1. Skills potential, not grades! If you must look at GPAs as part of your hiring process, crack open the problem area and understand the context of the candidate. Filtering on grades rather than seeking the story behind the journey is a surefire way to miss value hires.

For Candidates: Embrace Your Inner Oddball and Sell Your Skills

You should always lead with learning and tell the story of your trajectory of skills acquisition. Relate these to what matters to the business you are applying to.

Non-traditional candidates can improve their chances against the biases of tech hiring teams. How do you counter the Seven Deadly Biases of resume screeners?

Seven Career Jiu-jitsu Moves

  1. Highlight your pivots, gaps, and big changes as key growth points where you learned something important that was the stepping stone to the next thing you tried.
  2. Failures induce learning. Get your thoughts together on yours and always lead with learning.
  3. Clearly list those experiences where you developed skills. Be prepared to tell your story.
  4. If you don’t have stories in #3, you must make them or else you will lack credibility. Candidates who say “oh I’ve been meaning to learn more about [Typescript, nosql, Lambda, A/B testing, …]” haven’t prioritized experimenting with new stuff and are missing the critical proof point. Demonstrating learning skills and applying them to real problems can help mitigate biases about your background and make for great interview convos.
  5. State your life activities in terms of their positive externalities. How did your time hiking the Appalachian trail with your buddies help you become a more insightful and collaborative engineer? (Hint: it did!) How did your time as a barista help you learn operational efficiencies that gave you interest in exploring CI/CD methods?
  6. Focus on communicating skills growth applied through incrementally more challenging tasks.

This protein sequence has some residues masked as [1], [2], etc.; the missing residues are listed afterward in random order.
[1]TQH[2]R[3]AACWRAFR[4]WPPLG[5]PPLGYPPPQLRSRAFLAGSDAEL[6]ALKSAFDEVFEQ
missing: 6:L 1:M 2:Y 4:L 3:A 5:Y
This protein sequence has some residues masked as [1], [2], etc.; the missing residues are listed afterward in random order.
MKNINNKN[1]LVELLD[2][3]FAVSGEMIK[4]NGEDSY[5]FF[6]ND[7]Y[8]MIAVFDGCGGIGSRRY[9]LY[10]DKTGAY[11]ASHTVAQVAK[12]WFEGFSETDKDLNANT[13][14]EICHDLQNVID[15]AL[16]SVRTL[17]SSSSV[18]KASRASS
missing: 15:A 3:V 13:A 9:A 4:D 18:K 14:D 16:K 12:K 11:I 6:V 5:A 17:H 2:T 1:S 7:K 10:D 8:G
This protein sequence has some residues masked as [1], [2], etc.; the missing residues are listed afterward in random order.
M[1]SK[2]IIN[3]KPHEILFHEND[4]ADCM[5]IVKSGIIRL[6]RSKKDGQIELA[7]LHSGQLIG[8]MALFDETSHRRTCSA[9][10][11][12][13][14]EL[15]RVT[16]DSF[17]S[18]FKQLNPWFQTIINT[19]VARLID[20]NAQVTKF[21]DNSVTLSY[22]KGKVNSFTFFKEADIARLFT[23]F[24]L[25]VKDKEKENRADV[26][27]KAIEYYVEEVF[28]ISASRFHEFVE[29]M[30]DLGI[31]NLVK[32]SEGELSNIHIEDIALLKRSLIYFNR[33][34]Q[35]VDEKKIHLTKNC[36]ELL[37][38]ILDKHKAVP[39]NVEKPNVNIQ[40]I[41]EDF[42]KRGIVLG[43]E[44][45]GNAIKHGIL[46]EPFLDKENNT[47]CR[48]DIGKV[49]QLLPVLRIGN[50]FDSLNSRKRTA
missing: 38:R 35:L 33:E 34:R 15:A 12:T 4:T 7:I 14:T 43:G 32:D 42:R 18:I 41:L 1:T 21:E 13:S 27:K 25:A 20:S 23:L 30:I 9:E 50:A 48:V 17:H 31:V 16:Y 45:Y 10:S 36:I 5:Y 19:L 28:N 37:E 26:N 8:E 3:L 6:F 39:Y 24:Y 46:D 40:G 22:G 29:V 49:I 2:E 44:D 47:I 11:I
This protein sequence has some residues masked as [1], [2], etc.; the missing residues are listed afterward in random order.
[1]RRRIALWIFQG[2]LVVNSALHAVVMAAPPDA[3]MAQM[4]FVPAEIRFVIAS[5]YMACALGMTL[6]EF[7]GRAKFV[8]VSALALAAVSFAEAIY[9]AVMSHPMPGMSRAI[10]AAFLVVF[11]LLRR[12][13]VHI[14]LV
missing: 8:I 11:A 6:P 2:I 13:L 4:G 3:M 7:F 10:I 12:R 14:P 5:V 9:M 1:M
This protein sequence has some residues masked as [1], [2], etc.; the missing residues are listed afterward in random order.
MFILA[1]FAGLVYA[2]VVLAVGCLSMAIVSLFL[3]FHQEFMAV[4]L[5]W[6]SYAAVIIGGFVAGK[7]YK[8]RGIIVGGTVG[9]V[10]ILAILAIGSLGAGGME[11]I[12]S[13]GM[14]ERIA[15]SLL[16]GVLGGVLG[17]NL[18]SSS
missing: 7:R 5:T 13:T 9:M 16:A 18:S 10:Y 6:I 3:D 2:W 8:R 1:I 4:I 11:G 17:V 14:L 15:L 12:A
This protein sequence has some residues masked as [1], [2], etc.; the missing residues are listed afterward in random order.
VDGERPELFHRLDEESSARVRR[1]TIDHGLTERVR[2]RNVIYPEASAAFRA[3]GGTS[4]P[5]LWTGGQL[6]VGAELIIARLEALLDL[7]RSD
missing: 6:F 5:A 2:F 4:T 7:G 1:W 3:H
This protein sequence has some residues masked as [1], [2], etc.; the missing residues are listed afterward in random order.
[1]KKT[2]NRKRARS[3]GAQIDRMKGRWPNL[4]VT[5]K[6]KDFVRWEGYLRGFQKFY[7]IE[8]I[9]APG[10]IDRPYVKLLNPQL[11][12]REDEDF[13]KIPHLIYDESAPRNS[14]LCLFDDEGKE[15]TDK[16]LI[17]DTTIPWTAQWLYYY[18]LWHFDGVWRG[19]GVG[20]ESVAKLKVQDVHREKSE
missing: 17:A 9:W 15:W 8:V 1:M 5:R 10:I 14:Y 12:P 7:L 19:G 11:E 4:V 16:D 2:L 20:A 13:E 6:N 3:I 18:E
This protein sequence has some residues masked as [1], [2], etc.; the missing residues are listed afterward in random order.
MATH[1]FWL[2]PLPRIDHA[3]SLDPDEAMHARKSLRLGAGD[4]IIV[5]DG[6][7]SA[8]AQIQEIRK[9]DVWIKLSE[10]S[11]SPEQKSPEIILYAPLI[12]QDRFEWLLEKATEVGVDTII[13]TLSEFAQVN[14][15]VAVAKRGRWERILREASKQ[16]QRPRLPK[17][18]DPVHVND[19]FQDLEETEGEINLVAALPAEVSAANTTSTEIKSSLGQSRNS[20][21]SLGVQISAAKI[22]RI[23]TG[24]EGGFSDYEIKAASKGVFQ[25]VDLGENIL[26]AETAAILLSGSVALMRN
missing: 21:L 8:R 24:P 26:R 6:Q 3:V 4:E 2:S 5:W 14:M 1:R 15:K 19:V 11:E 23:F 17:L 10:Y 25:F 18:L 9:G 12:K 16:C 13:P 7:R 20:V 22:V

7. Write code often, but get outside and play often. Diversity in life outside work will make you a better hire.

We Can Do This!

By breaking out of our old habits in tech recruiting and learning how new methods will bring previously undervalued talent to our teams, we can reshape our organizations and hit our hiring goals. With this comes a broader responsibility for all hiring teams in tech. We must work harder to find and onboard non-traditional hires and help match their skills potential to our business needs. Partner them up with mentors, allies, and coaches. Develop apprenticeship and rotational programs that incentivize your managers to support the long-term success of your people by maximizing their skills potential.

On the Broader Topic of Diversity in Tech

While this article touches on diversity in tech, I haven’t given it ample space here because I intend to cover it in more depth in a future article.

More Reading for Inspiration

These books, research, and articles shaped my thinking behind this article. I encourage you to explore those that sound interesting to you.

Range: Why Generalists Triumph in a Specialized World, by David Epstein

Professor Giuseppe Beppe Soda, Dr. Pier Vittorio Mannucci, and Professor Ronald Burt, Networks, Creativity, and Time: Staying Creative through Brokerage and Network Rejuvenation. AMJ

Loserthink: How Untrained Brains are Ruining America, by Scott Adams

Job Outlook 2019 published by the National Association of Colleges and Employers

Mayhew, M.J., Simonoff, J.S., Baumol, W.J. et al. Exploring Innovative Entrepreneurship and Its Ties to Higher Educational Experiences. Res High Educ 53, 831–859 (2012).

Burt, Ronald. (2000). The Network Structure of Social Capital. Research in organizational behavior. 22. 345–423.



Xpanse Inc is building the modern OS for the greater mortgage industry

Get the Medium app

A button that says 'Download on the App Store', and if clicked it will lead you to the iOS App store
A button that says 'Get it on, Google Play', and if clicked it will lead you to the Google Play store
Dave Thomas

Engineering and Consumer Platform Leader @Xpanse; Product design, technology platform strategy, and ground fighting geek in Seattle